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4) Air - Namzo

Namzo sat by the window measuring the moment, no doubt he would reflect on this with unerring frequency. He watched the little girls play. First there was ragamuffin Churzo, his elder sister's girl, and her cute-looking friend, Dagon. Ah, Dagon was so beautiful. Tonight her mother had given her two pigtails with pink bows tied functionally in figure 8 bows. But her mother had also given her a sweet satin dress, she was the picture of oriental child-like innocence. Together they made a mound of earth, and began walking clockwise around it - this was the wont of his people. He smiled and then wandered.

He did not remember the first time he had wandered around the hill, but all of his village didn't remember - it was their birthrite. After birth his mother would suckle whilst his father looked on. Close family and elders looked in, the birth of a child mattered to his people - it was celebrated. The night would pass and at first light his father would wrap the child and with chosen elders walk silently around the hill. It was the time to choose a name. For some this was just ceremony as the name had been chosen for a long time, but with his father it was different - they had been unable to decide.

First with the elders they stopped at the shrine of power. For years his people had known of the power of this place. The hill formed a cliff face and as you approached you could feel its presence, standing underneath open hearts were awestruck. Far too often his people would congregate here, and their very presence marginally softened the potency. In the end the elders built a shrine. For his people a shrine meant gold, and there was a gold spire resting on a square with eyes staring in all directions, and beneath that there was the stone platform painted white all lying on a purple plinth. Oh, and of course there was the obligatory sitra. Some say they are sayings of the chosen one, their first guide Anhoc the Rising. Some would argue that Anhoc did not write down so it couldn't be his, maybe they were written by his first acolytes. Whatever at least this particular sitra was authenticated as coming from Anhoc. Different ones, later ones led to much argument and division.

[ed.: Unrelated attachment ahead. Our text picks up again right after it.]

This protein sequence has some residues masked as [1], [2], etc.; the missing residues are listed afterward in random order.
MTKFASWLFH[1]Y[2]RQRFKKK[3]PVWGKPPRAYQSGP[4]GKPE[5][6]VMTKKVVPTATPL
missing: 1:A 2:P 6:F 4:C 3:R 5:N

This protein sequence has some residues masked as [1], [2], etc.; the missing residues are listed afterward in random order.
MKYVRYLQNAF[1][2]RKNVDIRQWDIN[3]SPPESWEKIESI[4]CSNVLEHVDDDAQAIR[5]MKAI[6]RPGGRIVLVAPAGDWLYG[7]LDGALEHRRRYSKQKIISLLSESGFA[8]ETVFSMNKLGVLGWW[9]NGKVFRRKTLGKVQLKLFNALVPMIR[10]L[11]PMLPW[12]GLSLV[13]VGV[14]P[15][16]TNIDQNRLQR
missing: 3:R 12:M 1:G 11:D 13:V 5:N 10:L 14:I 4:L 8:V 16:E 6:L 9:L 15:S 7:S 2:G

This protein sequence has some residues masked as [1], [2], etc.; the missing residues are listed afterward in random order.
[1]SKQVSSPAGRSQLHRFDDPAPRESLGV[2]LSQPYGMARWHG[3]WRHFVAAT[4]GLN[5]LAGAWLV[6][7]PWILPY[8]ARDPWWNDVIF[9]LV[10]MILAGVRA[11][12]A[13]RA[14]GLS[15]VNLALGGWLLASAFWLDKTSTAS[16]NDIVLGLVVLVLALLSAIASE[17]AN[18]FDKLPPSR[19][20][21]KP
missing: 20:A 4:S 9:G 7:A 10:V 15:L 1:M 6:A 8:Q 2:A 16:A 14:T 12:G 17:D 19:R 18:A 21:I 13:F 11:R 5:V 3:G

But this sitra, the Namyana sitra, was revered by all as authentic Anhoc. So all over the kingdom the Namyana sitra was displayed, as it was on their shrine on a gold plaque just below the eye that faced all the world.

Yemdoc raised the infant to the shrine praying for a fitting name, then bowing before it the infant held gently but firmly above his head. His forehead touched the ground and he murmured several times in prayer "Guide me Anhoc, give me the name of power that my child will carry."

He rested quietly then the elders moved further round the well-trodden path. Next the hill indented and the rockface made a smooth curvature. Yemdoc gently touched the child to the smooth face quietly pleading to Anhoc to give him wisdom.

Beyond this was the hole, the hole of sanctity. All his village climbed up through this hole as a form of natural rebirth re-emergence. But next to it was a smaller hole, a hole that the whole village only experienced once in the birthrite. Murmuring "Anhoc connect me with unity", he pushed the infant gently through the hole and then moved to the top of the rock to collect him. The infant was strangely silent even though he had briefly left his father's arms.

The ritual proceeded as did the walk, the walk they all performed in their village. And eventually they reached the semsoc stone where Yemdoc again bowed down.

One of the elders prompted Yemdoc. The hill has told me this child is important to our people and I name the child the name of the hill Namzo. Here is my son, Namzo, he is a symbol of our village the living instrument of the hill of power.

The elders looked aghast this sounded sacrilege, and they knelt below the stone of the seers. They prayed to the semsoc stone, and after a long period of time they stood and said the hill has spoken and has spawned Namzo, may the child have the strength to bear this name of great power.

Looking at the sweet-faced Dagon, Namzo reflected on his birthright. Many times he had watched elders seek something outstanding but to no avail. Namzo often appeared more average than average. And his average nature stared at the sweetness as she grabbed up her satin skirt and using it as a basin filled it with gravel. She chased the ragamuffin and eventually heaved up her skirt and tried to empty the gravel on Churzo. She immediately got a handful back and their dirty faces lit with glee. Namzo still stared at their faces admiring the beauty and his reverie was disturbed as from behind he heard a huge clatter of stones on the wall. He waited they did it again. That was his wake-up call he had to start his pilgrimage.